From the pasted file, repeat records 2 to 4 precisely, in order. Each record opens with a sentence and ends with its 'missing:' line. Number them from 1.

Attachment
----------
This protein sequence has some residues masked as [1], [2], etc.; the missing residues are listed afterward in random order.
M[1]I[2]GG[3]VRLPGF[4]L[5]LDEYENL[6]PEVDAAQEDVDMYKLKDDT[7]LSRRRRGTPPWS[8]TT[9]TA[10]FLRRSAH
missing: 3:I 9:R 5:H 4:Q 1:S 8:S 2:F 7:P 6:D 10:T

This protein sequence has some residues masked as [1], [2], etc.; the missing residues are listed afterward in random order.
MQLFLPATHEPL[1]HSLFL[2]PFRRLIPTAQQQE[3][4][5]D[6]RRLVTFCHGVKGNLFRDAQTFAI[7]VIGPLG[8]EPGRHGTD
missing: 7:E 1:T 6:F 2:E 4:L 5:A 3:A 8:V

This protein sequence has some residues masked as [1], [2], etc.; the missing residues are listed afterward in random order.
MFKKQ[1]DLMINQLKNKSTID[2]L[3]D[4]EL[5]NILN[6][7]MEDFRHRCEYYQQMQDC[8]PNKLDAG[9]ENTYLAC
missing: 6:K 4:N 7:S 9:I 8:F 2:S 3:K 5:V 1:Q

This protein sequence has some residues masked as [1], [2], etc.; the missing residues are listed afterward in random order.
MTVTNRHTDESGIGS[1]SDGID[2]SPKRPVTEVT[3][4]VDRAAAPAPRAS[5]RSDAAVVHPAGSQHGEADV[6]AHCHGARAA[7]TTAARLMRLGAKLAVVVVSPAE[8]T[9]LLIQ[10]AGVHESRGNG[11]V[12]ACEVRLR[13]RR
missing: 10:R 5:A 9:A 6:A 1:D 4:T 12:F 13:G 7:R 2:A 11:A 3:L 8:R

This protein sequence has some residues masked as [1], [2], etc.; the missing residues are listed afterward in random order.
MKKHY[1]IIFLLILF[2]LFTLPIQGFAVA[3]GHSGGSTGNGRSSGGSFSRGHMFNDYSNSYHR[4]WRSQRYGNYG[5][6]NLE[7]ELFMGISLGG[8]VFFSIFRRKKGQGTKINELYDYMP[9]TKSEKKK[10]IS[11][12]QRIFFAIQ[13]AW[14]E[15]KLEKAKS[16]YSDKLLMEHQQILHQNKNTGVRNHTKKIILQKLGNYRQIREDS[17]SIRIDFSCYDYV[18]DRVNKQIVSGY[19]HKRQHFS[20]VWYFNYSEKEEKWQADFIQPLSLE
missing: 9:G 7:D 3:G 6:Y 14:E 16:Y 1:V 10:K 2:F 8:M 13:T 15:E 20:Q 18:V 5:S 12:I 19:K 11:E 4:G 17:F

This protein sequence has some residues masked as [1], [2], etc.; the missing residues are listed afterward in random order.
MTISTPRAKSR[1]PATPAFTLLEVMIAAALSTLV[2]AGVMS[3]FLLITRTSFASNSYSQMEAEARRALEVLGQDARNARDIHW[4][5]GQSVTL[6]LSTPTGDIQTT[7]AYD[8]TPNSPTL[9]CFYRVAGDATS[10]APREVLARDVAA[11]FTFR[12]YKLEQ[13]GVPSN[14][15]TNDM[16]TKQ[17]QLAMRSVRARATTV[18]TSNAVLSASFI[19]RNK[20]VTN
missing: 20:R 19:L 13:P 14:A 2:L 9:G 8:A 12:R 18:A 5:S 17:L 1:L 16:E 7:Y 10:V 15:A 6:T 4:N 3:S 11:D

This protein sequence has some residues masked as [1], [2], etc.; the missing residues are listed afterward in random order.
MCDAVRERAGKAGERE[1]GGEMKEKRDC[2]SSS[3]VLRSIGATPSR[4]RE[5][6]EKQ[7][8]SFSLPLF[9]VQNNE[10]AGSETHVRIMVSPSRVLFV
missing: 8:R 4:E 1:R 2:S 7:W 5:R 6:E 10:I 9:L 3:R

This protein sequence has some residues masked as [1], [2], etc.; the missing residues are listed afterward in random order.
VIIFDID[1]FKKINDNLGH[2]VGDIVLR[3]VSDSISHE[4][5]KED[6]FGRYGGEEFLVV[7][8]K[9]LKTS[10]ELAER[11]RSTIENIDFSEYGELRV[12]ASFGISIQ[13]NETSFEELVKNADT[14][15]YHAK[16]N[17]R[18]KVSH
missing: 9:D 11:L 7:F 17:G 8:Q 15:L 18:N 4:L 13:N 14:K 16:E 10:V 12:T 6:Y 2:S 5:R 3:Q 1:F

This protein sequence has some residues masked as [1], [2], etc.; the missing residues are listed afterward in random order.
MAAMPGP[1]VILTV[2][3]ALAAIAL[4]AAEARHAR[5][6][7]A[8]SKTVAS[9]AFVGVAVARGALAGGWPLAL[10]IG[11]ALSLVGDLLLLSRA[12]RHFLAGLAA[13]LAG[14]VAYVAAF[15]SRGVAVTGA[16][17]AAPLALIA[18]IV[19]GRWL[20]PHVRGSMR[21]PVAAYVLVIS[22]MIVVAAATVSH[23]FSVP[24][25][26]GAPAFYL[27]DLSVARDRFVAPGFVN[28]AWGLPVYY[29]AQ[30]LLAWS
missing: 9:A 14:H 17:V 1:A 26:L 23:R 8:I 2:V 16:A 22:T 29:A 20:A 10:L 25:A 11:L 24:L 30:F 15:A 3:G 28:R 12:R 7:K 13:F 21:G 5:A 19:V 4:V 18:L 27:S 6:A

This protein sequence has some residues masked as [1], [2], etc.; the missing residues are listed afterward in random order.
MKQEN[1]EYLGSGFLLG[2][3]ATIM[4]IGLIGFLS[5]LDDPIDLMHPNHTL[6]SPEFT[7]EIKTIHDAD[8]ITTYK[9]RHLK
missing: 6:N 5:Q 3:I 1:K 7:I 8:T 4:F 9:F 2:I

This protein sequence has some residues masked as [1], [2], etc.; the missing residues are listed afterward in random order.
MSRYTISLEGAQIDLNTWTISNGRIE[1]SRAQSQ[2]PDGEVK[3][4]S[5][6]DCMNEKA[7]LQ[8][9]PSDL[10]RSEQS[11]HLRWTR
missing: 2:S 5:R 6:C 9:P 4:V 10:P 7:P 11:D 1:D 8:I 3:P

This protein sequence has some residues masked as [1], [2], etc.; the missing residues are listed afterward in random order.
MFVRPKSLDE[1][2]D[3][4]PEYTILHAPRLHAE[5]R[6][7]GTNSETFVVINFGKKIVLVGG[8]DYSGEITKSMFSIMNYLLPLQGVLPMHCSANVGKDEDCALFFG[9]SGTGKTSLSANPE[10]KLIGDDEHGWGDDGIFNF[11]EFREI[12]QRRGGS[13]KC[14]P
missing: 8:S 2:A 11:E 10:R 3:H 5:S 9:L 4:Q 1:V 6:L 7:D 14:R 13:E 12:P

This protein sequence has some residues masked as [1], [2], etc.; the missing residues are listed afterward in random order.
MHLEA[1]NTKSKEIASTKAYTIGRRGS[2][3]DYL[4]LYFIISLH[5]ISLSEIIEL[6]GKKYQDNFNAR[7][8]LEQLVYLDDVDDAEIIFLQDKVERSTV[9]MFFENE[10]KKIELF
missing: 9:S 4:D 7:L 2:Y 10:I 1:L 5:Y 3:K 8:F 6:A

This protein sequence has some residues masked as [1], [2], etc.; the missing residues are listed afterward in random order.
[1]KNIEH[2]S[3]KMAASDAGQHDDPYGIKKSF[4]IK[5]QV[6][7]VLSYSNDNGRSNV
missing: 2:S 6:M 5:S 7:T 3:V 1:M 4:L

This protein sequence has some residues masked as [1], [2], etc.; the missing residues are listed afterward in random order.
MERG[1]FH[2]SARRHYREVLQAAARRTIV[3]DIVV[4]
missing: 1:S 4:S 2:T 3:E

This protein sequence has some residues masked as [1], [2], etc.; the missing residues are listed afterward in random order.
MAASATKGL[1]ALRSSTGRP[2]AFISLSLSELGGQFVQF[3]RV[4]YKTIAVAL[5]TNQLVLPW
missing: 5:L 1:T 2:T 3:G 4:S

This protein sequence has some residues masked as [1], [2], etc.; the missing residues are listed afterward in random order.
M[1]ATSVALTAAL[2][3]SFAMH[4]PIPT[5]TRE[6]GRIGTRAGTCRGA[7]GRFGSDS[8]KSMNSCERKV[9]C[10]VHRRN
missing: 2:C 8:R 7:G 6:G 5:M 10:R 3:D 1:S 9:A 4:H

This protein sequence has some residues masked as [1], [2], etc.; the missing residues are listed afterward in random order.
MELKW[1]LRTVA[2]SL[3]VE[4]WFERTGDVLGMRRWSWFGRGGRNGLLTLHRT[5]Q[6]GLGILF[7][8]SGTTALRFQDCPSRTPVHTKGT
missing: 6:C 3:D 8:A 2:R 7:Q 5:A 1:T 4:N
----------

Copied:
This protein sequence has some residues masked as [1], [2], etc.; the missing residues are listed afterward in random order.
MQLFLPATHEPL[1]HSLFL[2]PFRRLIPTAQQQE[3][4][5]D[6]RRLVTFCHGVKGNLFRDAQTFAI[7]VIGPLG[8]EPGRHGTD
missing: 7:E 1:T 6:F 2:E 4:L 5:A 3:A 8:V

This protein sequence has some residues masked as [1], [2], etc.; the missing residues are listed afterward in random order.
MFKKQ[1]DLMINQLKNKSTID[2]L[3]D[4]EL[5]NILN[6][7]MEDFRHRCEYYQQMQDC[8]PNKLDAG[9]ENTYLAC
missing: 6:K 4:N 7:S 9:I 8:F 2:S 3:K 5:V 1:Q

This protein sequence has some residues masked as [1], [2], etc.; the missing residues are listed afterward in random order.
MTVTNRHTDESGIGS[1]SDGID[2]SPKRPVTEVT[3][4]VDRAAAPAPRAS[5]RSDAAVVHPAGSQHGEADV[6]AHCHGARAA[7]TTAARLMRLGAKLAVVVVSPAE[8]T[9]LLIQ[10]AGVHESRGNG[11]V[12]ACEVRLR[13]RR
missing: 10:R 5:A 9:A 6:A 1:D 4:T 12:F 13:G 7:R 2:A 11:A 3:L 8:R